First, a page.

The man’s a hothead. The nickname “Smoke” refers as much to fury as it does to speed.
Which begs the question: were Tony Stewart’s actions in any way intentional on Saturday night in upstate New York? Did he throttle up just before his sprint car struck and killed 20-year-old Kevin Ward? Or was this a combination of Ward's foolish actions and his dark firesuit?
Ward was pissed. He felt Stewart had caused the wreck that put Ward into the wall moments before Ward stepped out of his vehicle and began gesturing toward Stewart’s car. Stewart himself has behaved the same way in past races.
Kent Sterling weighs in with the basics: wrecked? Use your damn head, and don’t let anger dictate your actions. The same take was offered by Curt Cavin of the Star. Steven Cole Smith, writing for motorsport.com, advises against a rush to judgment.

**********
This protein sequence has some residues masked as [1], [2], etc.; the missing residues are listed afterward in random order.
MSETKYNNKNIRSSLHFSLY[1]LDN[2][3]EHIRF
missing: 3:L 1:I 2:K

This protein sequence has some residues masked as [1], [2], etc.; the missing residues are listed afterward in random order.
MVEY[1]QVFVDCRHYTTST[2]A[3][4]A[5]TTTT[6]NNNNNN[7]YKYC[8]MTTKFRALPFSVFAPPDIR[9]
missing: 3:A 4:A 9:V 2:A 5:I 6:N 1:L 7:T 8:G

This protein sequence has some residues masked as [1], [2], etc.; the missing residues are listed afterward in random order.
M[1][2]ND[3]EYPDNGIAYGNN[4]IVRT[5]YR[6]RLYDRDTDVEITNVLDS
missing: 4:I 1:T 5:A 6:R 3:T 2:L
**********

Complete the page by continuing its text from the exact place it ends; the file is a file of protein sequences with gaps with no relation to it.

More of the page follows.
NASCAR’s relished its bad guys, its sluggers, its fighters. The sport rewards aggression: Dale, Sr. was beloved as “the Intimidator.” There’s been a tradition of confrontation — on the track, during races — in motorsports, especially stock car racing. But now Stewart’s been involved in a mishap that’s being investigated by authorities, and has broad ramifications for Smoke and the entire sport.
Let’s clarify that: Stewart’s been involved in the death of another driver, and it’s being investigated by authorities.